I love Salix (willows) – they are one of my favourite trees almost on a par with Betulas (Birches). I always have liked them, our own native species and the garden varieties we can grow. We have several at home in our garden and use them on our allotment communal gardens where we have a Withy Bed with 17 different varieties with different coloured stems and leaves. From these we have made a Fedge, which is a living hedge and a Willow Dome and Willow Tunnel for the children.
I used to like seeing them as a child when I fished a local stream. We moved from one ancient gnarled willow to another. Many were hollow pollarded specimens completely open on one side. We explored the hollow ones as we could often get inside them and look up at the sky. They were great shelters when rain showers stopped us fishing.
When we found ourselves in Somerset we realised that we were close to the Wetland and Willows Centre, so we just had to drop by and have a wander.
We followed a sign taking us for a tour around the productive land around the centre. We passed over a bridge with sides constructed from willow with decorative willow features within.
The path took us to an area full of willow structures mainly places for children to explore, even including a willow snail!
As we moved on we came across a willow drying fence where the harvested willows were hung out to dry. A little further on as we made our way through a wooded area we found this willow spider in its web, a beautiful hedgehog and a buzzard flying through the branches.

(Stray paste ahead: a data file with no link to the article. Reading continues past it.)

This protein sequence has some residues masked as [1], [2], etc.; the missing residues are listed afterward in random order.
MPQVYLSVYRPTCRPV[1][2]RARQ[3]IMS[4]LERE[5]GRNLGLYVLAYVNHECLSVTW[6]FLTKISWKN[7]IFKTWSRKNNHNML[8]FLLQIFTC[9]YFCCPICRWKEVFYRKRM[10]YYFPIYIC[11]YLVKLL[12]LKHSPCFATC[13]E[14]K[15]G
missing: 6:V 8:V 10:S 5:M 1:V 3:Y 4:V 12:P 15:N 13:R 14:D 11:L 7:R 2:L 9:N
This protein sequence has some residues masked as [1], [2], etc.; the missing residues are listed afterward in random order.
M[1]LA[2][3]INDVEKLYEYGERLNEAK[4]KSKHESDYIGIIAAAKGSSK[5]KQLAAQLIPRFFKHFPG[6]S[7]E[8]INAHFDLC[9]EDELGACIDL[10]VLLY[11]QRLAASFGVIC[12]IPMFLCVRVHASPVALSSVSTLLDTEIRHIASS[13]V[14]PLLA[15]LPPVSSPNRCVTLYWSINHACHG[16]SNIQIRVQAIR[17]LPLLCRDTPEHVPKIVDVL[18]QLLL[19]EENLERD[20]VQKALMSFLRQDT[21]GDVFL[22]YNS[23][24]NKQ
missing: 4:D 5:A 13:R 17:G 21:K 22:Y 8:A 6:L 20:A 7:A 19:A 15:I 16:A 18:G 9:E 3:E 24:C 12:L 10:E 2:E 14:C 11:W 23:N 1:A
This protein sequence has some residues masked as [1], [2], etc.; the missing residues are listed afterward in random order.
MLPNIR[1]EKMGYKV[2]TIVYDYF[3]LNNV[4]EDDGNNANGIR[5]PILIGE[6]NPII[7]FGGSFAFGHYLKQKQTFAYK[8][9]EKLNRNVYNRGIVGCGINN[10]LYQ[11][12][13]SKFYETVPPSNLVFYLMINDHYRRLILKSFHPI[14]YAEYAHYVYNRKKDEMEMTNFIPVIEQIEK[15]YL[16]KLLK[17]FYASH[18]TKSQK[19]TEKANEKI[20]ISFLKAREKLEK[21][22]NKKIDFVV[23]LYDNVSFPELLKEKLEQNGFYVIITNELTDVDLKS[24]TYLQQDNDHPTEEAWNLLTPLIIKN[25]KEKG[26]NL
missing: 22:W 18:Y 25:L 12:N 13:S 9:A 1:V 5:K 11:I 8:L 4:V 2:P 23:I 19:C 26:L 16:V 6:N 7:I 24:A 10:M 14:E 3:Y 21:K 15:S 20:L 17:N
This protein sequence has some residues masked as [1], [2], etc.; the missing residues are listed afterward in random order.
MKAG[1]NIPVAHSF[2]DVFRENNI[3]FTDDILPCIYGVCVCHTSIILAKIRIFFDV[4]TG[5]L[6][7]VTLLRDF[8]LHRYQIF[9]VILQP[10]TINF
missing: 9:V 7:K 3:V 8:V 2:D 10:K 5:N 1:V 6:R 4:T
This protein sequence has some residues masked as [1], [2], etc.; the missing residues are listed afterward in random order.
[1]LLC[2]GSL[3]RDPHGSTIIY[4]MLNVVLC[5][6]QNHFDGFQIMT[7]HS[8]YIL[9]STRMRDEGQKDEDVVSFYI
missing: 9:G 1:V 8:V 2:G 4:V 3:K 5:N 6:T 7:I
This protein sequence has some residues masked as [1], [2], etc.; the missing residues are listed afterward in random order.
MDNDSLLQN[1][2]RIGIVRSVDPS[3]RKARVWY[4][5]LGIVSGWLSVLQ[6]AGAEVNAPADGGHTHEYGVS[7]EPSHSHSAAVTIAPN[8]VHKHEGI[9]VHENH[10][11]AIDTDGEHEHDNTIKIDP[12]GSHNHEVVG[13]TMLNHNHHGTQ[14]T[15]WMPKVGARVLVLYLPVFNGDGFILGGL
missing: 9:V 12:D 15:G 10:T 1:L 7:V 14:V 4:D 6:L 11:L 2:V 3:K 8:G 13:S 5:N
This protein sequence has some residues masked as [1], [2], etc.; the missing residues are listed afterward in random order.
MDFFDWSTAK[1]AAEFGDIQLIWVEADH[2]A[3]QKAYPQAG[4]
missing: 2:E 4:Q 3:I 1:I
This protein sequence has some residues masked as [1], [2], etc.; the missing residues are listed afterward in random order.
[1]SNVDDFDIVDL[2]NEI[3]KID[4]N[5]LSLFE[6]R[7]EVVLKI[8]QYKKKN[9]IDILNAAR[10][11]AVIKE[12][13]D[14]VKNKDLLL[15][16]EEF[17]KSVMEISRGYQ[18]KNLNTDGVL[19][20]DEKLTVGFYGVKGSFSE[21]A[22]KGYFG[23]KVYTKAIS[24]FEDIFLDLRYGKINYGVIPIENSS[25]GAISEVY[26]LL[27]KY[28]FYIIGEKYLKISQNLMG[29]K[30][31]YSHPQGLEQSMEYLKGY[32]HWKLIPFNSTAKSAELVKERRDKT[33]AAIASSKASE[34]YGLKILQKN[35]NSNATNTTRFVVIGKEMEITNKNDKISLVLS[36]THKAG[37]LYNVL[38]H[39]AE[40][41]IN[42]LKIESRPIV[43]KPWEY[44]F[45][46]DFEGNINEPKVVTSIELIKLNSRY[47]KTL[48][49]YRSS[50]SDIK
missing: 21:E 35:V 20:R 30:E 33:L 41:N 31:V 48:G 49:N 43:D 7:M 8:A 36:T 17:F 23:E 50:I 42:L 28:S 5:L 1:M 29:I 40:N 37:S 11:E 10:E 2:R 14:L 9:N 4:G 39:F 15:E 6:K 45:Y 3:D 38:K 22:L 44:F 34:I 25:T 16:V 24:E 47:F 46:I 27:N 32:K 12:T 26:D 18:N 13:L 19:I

Leaving the wood we found ourselves walking through the wetlands, the drainage of which was controlled by windmills, sluices and a series of ditches. Large areas were willow plantations, the productive heart of the wetlands.
As we were reaching the end of our tour of the wetlands we discovered the drying racks where the harvested willow wands were left to dry.
Before leaving we just had to look at the centre’s museum. We were amazed at how many things are made from willow and all the other items from the past. My first museum photo gives a taster of the delights in the museum. To find out more look through the gallery below. To enjoy my gallery just click on the first picture and use the arrows to negotiate your way through.
We enjoyed our visit to find out more about willows and came away simply amazed! We came away with this unusual willow bird table.